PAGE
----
Photo credit: @julesdwit.
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Brooke Gladstone, host and managing editor of NPR's On the Media, discusses the show's crowdsourcing project Blow the Whistle!, which aims to out the senator who put an anonymous hold on the Whistleblower Protection Act.
Dear Brooke,What a sad story about the Major (?)...dreadful that his info was ignored and then disdained ...it's not unlike the Catholic Church with child molestation....institutions so afraid to tell the truth....the very institutions which profess "the truth shall make ye free".......interesting how the Marines changed with threat of the Post revealing their dreadful stand....he could have been odd man out ! Thanks for your marvelous story! Ciao, Lynn
I called Senator Lieberman's office and no staff member was available to answer the question. From your previous listeners comments I note no senator contacted answered the question. What can we, the general public, do to correct this lack of tranparency on bills being considered? Have you some guidelines? Norma from Ct.
I was quite upset when I discovered that both my NJ senators did not disclose whether or not they "killed the bill." I have come to have great trust in both Menendez and Lautenberg. Now I believe there is a group of senators who do not want this bill passed. Why is that? I find it very disturbing. The whole concept of anonymous anything is disturbing and needs to be challenged.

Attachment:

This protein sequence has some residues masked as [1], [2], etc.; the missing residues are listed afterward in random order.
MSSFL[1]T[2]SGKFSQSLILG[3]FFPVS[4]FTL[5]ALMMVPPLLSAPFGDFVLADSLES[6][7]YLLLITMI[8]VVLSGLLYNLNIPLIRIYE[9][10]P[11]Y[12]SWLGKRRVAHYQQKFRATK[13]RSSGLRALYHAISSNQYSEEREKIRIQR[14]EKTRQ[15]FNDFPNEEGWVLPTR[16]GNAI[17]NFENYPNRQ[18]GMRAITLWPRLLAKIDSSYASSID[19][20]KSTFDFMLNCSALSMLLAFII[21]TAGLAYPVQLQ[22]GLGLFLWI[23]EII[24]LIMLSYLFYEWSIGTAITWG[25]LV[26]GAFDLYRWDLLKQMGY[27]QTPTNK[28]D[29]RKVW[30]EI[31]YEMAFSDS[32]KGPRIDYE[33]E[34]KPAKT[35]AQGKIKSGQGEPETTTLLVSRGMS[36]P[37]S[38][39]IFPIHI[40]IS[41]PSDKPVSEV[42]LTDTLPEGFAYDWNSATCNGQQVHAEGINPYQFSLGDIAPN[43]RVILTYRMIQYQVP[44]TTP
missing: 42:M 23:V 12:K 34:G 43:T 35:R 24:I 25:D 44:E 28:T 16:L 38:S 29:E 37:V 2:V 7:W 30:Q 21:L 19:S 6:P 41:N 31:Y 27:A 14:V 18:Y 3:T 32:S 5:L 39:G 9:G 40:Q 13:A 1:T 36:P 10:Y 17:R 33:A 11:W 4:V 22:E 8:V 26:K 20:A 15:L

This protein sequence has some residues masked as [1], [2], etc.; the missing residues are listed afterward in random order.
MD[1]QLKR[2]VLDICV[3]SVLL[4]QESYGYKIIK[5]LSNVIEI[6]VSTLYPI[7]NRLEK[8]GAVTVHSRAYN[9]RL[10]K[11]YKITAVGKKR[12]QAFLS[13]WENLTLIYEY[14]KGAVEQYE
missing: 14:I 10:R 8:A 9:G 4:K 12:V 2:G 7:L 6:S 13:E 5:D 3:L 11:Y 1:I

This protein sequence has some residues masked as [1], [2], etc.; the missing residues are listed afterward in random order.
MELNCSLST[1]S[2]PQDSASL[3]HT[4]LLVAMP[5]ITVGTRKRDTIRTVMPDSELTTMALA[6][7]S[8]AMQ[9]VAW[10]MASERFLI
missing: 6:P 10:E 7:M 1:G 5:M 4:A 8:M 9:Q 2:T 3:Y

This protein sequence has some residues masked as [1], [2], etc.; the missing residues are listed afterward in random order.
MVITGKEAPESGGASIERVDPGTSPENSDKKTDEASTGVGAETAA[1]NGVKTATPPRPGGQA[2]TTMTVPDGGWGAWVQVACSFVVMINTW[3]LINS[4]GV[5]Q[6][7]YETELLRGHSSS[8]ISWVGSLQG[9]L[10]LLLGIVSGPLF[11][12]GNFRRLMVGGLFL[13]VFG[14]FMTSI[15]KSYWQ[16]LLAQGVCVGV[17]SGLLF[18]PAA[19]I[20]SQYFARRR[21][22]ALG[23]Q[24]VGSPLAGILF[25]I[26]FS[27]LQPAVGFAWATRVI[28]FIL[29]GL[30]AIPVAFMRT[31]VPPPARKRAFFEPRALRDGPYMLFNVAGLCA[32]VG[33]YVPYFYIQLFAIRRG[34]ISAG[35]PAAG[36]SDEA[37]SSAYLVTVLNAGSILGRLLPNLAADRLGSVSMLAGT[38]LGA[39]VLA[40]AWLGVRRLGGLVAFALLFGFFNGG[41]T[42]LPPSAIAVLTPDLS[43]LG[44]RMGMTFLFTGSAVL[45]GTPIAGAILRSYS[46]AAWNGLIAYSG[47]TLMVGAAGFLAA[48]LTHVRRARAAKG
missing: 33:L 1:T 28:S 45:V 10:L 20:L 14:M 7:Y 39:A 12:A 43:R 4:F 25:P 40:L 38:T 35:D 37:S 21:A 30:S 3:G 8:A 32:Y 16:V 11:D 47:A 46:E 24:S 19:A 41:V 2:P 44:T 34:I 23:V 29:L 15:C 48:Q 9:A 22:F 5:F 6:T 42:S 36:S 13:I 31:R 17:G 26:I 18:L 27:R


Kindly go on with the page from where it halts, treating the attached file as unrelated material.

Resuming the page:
The bill was not killed, it was held from another vote in the Senate. From the information published in Wikipedia on anonymous holds, I understand why the process exists. The hold must come from a senator and agreed to by his or hers party leadership. The name of the senator is published after five days. If there is still no public information on the person who placed the hold, then there must be more than one Senator. And they are playing TAG to evade public disclosure.
What about two possibilities?1) A non-returning senator killed it as part of a deal with another (several other) senators. 2) One senator killed it but did so on behalf of others. This way, they all get "credit" for being willing to vote for it but don't have to worry about it actually passing.
How did anonymous holds become possible in the 1st place? What was the process & who approved it?
Aren't new Senate rules proposed that eliminate the secret hold? Shouldn't we all write Senators about this?
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Brian Lehrer leads the conversation about what matters most now in local and national politics, our own communities and our lives.
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